Lemon Balm (Melissa officinalis), also known as melissa, bee balm, sweet balm, and cure-all, is a perennial plant in the mint family. Originally a Mediterranean plant, it is now most widely grown in Germany and England. Generally growing no more than 21 inches tall, it has a square stem that bears mint-shaped leaves and in the summer, small white flowers. Its name comes from the lemon smell that occurs when pressure is applied to the leaves. The dried leaves of lemon balm have medicinal properties that have been used since ancient Greece.
Insomnia and Anxiety
Lemon balm has a relaxing effect that makes it useful for insomnia. Studies have shown that lemon balm, used in combination with valerian, is as effective against insomnia as triazolam (Halcion), a prescription sedative. Another study showed that animals given a sleep aid needed less of the aid when given lemon balm. People with Attention Deficit Disorder/Attention Deficit Hyperactive Disorder (ADD/ADHD) have benefited from using lemon balm and valerian to help them relax and sleep.
Lemon balm also works to calm anxiety. In one study, lemon balm was given to subjects who were engaged in a stress-inducing activity. Their stress levels were reduced after taking the lemon balm. Lemon balm’s calming, relaxing effect has also been seen in a study on Alzheimer’s patients who showed less agitation after being treated with a topical application of lemon balm.
One benefit of lemon balm is that it doesn’t cause the groggy, “hangover” effect the next day that many prescription drugs have. However, it can cause drowsiness and should be avoided when doing something that requires being alert, such as driving. The usual dosage when using lemon balm for its relaxing effect is 1.5-4.5 grams of dried leaves, or according to the instructions for tinctures and extracts.
Herpes and Viral Infections
Both oral and genital herpes can be treated with lemon balm. Lemon balm both kills the herpes virus and helps reduce cell damage and scarring from the virus. Symptoms of herpes, such as pain, tingling, and itching, are all significantly reduced by use of lemon balm cream. Recurrences of herpes outbreaks are also reduced by use of lemon balm cream. When treating herpes with lemon balm, it is usually recommended to use a cream with 1% lemon balm applied four times daily during an outbreak, and two times daily as a preventive measure.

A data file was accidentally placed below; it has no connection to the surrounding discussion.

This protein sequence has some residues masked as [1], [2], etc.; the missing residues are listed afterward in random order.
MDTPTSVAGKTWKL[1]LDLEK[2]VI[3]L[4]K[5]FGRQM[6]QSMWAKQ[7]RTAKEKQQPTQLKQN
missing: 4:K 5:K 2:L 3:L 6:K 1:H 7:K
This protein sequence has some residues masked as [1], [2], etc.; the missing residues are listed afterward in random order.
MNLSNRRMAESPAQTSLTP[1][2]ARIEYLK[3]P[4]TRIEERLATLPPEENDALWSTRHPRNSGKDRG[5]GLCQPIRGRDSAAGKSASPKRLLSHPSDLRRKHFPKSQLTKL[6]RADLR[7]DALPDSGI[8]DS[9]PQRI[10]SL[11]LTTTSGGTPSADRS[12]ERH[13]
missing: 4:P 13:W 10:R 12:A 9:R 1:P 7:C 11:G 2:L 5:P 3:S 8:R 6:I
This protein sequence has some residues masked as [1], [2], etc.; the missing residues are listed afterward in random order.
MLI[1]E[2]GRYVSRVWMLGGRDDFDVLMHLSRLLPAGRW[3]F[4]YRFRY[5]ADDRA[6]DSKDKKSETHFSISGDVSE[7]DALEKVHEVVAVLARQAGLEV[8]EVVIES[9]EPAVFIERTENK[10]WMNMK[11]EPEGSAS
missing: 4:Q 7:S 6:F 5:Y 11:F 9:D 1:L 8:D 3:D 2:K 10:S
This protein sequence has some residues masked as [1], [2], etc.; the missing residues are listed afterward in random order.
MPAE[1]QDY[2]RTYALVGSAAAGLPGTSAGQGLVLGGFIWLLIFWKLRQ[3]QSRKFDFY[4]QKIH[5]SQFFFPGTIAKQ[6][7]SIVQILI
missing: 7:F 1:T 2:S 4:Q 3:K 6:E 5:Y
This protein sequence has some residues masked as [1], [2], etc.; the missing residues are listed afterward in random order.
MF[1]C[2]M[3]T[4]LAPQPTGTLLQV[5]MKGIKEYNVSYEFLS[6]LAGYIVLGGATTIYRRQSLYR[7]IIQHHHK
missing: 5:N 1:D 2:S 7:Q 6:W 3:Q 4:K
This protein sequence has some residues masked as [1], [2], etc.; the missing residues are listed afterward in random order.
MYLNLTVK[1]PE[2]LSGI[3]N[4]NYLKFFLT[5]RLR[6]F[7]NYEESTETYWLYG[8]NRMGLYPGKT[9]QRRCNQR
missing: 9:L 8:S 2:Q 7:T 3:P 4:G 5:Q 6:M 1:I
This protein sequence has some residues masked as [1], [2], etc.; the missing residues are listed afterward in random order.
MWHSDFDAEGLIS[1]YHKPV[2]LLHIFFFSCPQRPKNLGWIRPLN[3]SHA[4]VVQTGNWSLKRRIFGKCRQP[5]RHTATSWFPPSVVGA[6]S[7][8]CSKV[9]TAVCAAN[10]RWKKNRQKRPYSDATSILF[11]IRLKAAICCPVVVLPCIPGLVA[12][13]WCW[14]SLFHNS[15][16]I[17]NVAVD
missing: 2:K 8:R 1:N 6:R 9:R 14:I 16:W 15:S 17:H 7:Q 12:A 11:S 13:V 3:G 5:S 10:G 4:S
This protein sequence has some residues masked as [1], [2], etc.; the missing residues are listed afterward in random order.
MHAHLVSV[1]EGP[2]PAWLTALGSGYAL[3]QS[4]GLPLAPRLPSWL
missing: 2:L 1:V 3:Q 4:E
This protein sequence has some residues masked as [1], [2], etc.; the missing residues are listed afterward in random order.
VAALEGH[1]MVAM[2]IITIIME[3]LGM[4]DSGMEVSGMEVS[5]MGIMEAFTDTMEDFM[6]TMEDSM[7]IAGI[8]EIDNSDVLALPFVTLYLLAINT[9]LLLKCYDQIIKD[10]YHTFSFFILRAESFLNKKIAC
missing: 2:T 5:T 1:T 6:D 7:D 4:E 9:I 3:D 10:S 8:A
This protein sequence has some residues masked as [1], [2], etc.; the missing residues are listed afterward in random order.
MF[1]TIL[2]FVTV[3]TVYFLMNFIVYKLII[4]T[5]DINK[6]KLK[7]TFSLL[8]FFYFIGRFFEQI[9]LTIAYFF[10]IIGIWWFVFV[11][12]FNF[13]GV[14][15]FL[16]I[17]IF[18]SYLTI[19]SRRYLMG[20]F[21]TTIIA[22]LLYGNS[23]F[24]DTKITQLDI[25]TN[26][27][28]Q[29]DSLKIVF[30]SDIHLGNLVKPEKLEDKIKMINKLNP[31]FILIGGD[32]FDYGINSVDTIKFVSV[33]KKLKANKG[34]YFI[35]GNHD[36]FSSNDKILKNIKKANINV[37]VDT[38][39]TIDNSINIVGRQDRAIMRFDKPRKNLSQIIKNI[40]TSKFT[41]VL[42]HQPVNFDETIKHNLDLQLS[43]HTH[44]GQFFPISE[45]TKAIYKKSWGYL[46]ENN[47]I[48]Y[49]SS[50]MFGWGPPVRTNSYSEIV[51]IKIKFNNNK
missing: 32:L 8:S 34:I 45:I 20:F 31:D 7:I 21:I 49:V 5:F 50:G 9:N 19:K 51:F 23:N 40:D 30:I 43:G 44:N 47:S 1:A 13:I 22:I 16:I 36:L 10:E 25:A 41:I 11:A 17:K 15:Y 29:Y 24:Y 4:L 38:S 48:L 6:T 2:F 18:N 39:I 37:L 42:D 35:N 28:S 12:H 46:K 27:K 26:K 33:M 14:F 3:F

Lemon balm is particularly effective as a treatment for herpes because it is not subject to the resistance that the body can build against traditional antibiotic treatments. However, lemon balm doesn’t have the suppressant effects of some prescription herpes medications. While it is effective for treating an individual’s outbreak, it does not stop the spread of herpes. For people with herpes and engaged in a sexual relationship with a partner who doesn’t have herpes, suppressive drug therapy should be considered to protect the uninfected partner.
Irritable Bowel Syndrome (IBS)
Irritable bowel syndrome involves spasms of the intestines that cause pain and discomfort. Lemon balm has antispasmodic properties that stop these spasms. At the same time, the herb is gentle enough not to cause constipation. The essential oil of lemon balm is the best form of the herb to use in treating IBS.
Note: Lemon balm oil may cause some rise in eye pressure, and hence should be avoided by people with glaucoma.
Lemon balm’s relaxing effects can help reduce pain, ease menstrual cramps and relieve PMS symptoms. The herb’s antispasmodic properties makes it helpful in relieving menstrual cramps.
Lemon balm contains polyphenols that attack infectious bacteria such as streptococcus and mycobacteria. The eugenol present in lemon balm acts as a pain reliever. This makes it an effective preventative and treatment for infection in wounds.